Role of the Sponsorship Queue

Bryce Harrington bryce at
Tue Mar 2 23:34:59 GMT 2010

On Wed, Mar 03, 2010 at 07:19:21AM +0900, Emmet Hikory wrote:
>> ??1. Propose a patch for a given bug
>> ??2. Test that the patch applies to the package and builds
>> ??3. Test that the patch fixes the issue
>> ??4. Test that the patch doesn't cause other regressions
>> ??5. Go to 1 if any test failed
>> ??6. Package the patch into a debdiff
>> ??7. Review the patch for acceptability
>> ??8. Upload patch to Ubuntu
>> ??9. Send the patch to the appropriate upstream
>    I'm a little uncertain about step 9.  Some upsteams would like to
> receive lots of patches early and often.,  Others want trusted
> reviewers to test them at the distribution level before pushing them
> upstream.  Most are somewhere in the middle.  In cases where we know
> an upstream wants patches, and we have a good relationship through
> some member of bugsquad (who may happen to also be a developer), I
> think that member of bugsquad should be able to forward the patch,
> etc.  In cases where we're less sure, it may be better to have the
> patch first reviewed by a developer.

Yeah, the patch upstream bit is tricky.  I would really like to factor
it out of the sponsoring process since it adds so much complication, but
in most cases it's pretty tightly wed.  I listed it as step #9 not to
suggest it should be done last, but rather to say that if it hadn't been
done up to that point, it needs to be attended to before the process can
be completed.

But really, we say "patch" but there are several different classes:

  a. Newly created code patches
  b. Cherrypicks from upstream VCS
  c. Backported patches
  d. Packaging patches
  e. Debdiffs of something from the above
  f. Merges

Really it is just a. that we're talking about as needing to go to
upstream.  The others (except Merges) may be worth sending to Debian
depending on the package.

With, the majority of the time with patches of type a. I prefer to
see them go upstream first and only take them in ubuntu once they've
reached type b.  So I could see this inserted in the process as a
non-blocking step 1.5.

>     That said, a significant number of our development team may not
> (yet) have upload access to a given package.  In fact, we consider
> prior success at arranging uploads to packages to which one has not
> been grated upload access as part of the criteria to determine if
> upload access is granted.  Even with this process (or the extended one
> with full automation), I think there remains a need for a way in which
> those developers who cannot upload directly can have their work
> uploaded (and having it go through the patch process again is just a
> waste of time and effort for all parties concerned).

Right, I think I'm basically of the same mind as you that we really have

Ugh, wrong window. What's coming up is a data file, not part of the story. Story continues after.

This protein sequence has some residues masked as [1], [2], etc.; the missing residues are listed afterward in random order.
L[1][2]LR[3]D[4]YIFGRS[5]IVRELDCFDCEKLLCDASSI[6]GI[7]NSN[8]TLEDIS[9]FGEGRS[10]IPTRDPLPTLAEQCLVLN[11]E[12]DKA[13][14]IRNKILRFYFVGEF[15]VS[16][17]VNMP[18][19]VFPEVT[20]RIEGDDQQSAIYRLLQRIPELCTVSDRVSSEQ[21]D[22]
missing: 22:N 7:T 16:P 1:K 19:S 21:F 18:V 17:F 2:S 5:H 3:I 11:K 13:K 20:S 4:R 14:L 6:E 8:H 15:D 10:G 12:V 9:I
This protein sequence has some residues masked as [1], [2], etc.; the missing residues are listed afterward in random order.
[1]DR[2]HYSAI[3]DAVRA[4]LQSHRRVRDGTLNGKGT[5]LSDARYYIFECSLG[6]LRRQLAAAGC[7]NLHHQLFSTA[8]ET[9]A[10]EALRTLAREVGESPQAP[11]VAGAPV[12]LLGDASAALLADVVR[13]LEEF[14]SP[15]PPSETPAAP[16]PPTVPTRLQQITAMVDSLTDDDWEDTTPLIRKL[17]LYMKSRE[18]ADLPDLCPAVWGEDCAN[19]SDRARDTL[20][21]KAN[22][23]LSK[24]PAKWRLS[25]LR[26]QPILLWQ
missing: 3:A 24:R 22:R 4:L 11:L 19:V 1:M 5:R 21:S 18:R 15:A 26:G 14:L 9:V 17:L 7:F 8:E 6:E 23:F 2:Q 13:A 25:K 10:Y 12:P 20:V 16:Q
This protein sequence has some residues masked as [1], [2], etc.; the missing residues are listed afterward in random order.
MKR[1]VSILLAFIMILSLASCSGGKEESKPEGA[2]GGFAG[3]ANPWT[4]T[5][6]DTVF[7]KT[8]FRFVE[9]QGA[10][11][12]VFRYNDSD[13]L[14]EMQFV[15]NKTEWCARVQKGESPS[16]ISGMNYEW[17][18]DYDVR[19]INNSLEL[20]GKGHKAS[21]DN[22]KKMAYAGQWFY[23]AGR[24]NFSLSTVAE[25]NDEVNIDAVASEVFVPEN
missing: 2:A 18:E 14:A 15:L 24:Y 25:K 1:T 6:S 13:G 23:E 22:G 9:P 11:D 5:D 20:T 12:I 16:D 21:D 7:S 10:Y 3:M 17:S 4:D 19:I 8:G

two parallel processes - one for sponsoring people's changes for Ubuntu,
and a second one for mentoring a packager towards MOTU/core-dev.

This is where having steps 6, 7, and 8 divided out is beneficial.  If
the review team can tag patches that have passed steps 1-5 in some
fashion, "patch-needs-packaging" or some such, then
packagers-in-training can use that as their incoming queue, package the
patch and post a debdiff (step 6), at which point it shows up in the
sponsor's queue to complete steps 7 and 8.

> > #9b is best done by the original patch submitter, although there are
> > cases where it is difficult or complicated to get upstream to take the
> > patch, or where the contributor simply does not have interest in seeing
> > it go upstream. ??In these cases, maybe it would be nice to bubble the
> > upstreaming work up to a special team focused on getting package patches
> > taken upstream.
>     I've encountered many cases where the original patch author had no
> interest in this, or even negative interest.  I'd also like to avoid
> having yet another special team that would be expected to deal with
> 15,000 upstream development groups (although perhaps only 5,000
> different processes).  Where the original submitter does not wish to
> follow up, I think we ought capture the patch and process it as
> appropriate (granting credit to original authors).  In many cases we
> already have significant experience in working with the various
> upstreams within our bugsquad team.

Perhaps rather than "special team" I should have said "appropriate
team".  I just recognize that we probably have many packages without
anyone really signed up to maintain them (ala Brian's call for
volunteers for packages with no subscribers, last year).


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